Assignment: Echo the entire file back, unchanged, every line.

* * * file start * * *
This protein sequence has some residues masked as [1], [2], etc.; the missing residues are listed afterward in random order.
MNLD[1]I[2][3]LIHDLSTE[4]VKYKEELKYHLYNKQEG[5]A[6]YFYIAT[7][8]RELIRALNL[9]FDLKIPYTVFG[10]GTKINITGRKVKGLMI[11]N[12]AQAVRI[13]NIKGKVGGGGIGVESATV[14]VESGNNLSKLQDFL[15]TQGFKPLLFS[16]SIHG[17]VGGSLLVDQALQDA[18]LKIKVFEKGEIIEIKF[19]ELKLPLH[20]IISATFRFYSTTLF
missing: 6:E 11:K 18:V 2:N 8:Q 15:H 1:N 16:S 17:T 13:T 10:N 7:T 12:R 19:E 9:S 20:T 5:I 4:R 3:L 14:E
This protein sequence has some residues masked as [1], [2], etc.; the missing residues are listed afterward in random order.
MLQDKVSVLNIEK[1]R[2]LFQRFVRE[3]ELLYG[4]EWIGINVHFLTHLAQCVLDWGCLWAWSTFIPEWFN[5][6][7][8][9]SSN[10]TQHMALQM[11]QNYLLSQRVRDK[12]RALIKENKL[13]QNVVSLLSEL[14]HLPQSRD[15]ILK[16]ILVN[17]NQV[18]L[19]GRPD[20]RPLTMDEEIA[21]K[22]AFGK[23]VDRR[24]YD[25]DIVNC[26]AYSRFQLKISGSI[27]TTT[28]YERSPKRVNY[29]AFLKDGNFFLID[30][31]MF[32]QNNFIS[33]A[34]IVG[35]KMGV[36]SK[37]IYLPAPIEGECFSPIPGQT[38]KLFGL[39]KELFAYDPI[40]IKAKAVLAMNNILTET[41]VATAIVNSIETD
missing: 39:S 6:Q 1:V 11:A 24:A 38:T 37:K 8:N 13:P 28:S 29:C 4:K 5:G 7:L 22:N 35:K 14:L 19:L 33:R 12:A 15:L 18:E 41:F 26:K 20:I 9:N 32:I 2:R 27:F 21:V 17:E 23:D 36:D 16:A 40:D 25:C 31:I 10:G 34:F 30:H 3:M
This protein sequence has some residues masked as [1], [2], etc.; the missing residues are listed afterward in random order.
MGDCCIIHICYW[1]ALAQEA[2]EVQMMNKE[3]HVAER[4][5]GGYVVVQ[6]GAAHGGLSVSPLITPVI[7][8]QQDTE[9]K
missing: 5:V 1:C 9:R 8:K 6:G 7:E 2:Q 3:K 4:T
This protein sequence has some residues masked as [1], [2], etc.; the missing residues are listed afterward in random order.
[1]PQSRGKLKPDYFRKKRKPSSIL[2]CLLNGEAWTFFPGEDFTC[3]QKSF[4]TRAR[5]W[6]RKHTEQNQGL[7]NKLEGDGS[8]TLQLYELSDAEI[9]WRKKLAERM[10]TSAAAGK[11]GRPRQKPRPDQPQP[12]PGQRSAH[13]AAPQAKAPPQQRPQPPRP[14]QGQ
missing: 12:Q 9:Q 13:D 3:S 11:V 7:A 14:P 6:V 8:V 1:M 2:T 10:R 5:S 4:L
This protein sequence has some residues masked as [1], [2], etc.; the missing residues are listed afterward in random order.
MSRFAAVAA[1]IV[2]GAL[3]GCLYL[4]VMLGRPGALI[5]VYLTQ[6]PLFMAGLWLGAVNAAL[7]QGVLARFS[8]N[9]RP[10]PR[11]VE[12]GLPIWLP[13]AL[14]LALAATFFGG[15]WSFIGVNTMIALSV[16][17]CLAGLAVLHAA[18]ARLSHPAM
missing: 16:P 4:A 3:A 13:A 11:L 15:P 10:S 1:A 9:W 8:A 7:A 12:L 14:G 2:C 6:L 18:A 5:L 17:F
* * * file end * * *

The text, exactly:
This protein sequence has some residues masked as [1], [2], etc.; the missing residues are listed afterward in random order.
MNLD[1]I[2][3]LIHDLSTE[4]VKYKEELKYHLYNKQEG[5]A[6]YFYIAT[7][8]RELIRALNL[9]FDLKIPYTVFG[10]GTKINITGRKVKGLMI[11]N[12]AQAVRI[13]NIKGKVGGGGIGVESATV[14]VESGNNLSKLQDFL[15]TQGFKPLLFS[16]SIHG[17]VGGSLLVDQALQDA[18]LKIKVFEKGEIIEIKF[19]ELKLPLH[20]IISATFRFYSTTLF
missing: 6:E 11:K 18:V 2:N 8:Q 15:H 1:N 16:S 17:T 13:T 10:N 7:T 12:R 19:E 9:S 20:T 5:I 4:R 3:L 14:E
This protein sequence has some residues masked as [1], [2], etc.; the missing residues are listed afterward in random order.
MLQDKVSVLNIEK[1]R[2]LFQRFVRE[3]ELLYG[4]EWIGINVHFLTHLAQCVLDWGCLWAWSTFIPEWFN[5][6][7][8][9]SSN[10]TQHMALQM[11]QNYLLSQRVRDK[12]RALIKENKL[13]QNVVSLLSEL[14]HLPQSRD[15]ILK[16]ILVN[17]NQV[18]L[19]GRPD[20]RPLTMDEEIA[21]K[22]AFGK[23]VDRR[24]YD[25]DIVNC[26]AYSRFQLKISGSI[27]TTT[28]YERSPKRVNY[29]AFLKDGNFFLID[30][31]MF[32]QNNFIS[33]A[34]IVG[35]KMGV[36]SK[37]IYLPAPIEGECFSPIPGQT[38]KLFGL[39]KELFAYDPI[40]IKAKAVLAMNNILTET[41]VATAIVNSIETD
missing: 39:S 6:Q 1:V 11:A 24:A 38:T 37:K 8:N 13:P 28:S 29:C 4:K 5:G 7:L 22:N 35:K 14:L 19:L 33:R 12:A 15:L 18:E 41:F 26:K 20:I 9:N 32:I 2:R 27:F 21:V 17:E 23:D 36:D 16:A 40:D 25:C 31:I 10:G 34:F 30:H 3:M
This protein sequence has some residues masked as [1], [2], etc.; the missing residues are listed afterward in random order.
MGDCCIIHICYW[1]ALAQEA[2]EVQMMNKE[3]HVAER[4][5]GGYVVVQ[6]GAAHGGLSVSPLITPVI[7][8]QQDTE[9]K
missing: 5:V 1:C 9:R 8:K 6:G 7:E 2:Q 3:K 4:T
This protein sequence has some residues masked as [1], [2], etc.; the missing residues are listed afterward in random order.
[1]PQSRGKLKPDYFRKKRKPSSIL[2]CLLNGEAWTFFPGEDFTC[3]QKSF[4]TRAR[5]W[6]RKHTEQNQGL[7]NKLEGDGS[8]TLQLYELSDAEI[9]WRKKLAERM[10]TSAAAGK[11]GRPRQKPRPDQPQP[12]PGQRSAH[13]AAPQAKAPPQQRPQPPRP[14]QGQ
missing: 12:Q 9:Q 13:D 3:S 11:V 7:A 14:P 6:V 8:V 1:M 2:T 10:R 5:S 4:L
This protein sequence has some residues masked as [1], [2], etc.; the missing residues are listed afterward in random order.
MSRFAAVAA[1]IV[2]GAL[3]GCLYL[4]VMLGRPGALI[5]VYLTQ[6]PLFMAGLWLGAVNAAL[7]QGVLARFS[8]N[9]RP[10]PR[11]VE[12]GLPIWLP[13]AL[14]LALAATFFGG[15]WSFIGVNTMIALSV[16][17]CLAGLAVLHAA[18]ARLSHPAM
missing: 16:P 4:A 3:A 13:A 11:L 15:P 10:S 1:A 9:W 8:A 7:A 12:L 14:G 2:C 6:L 18:A 5:L 17:F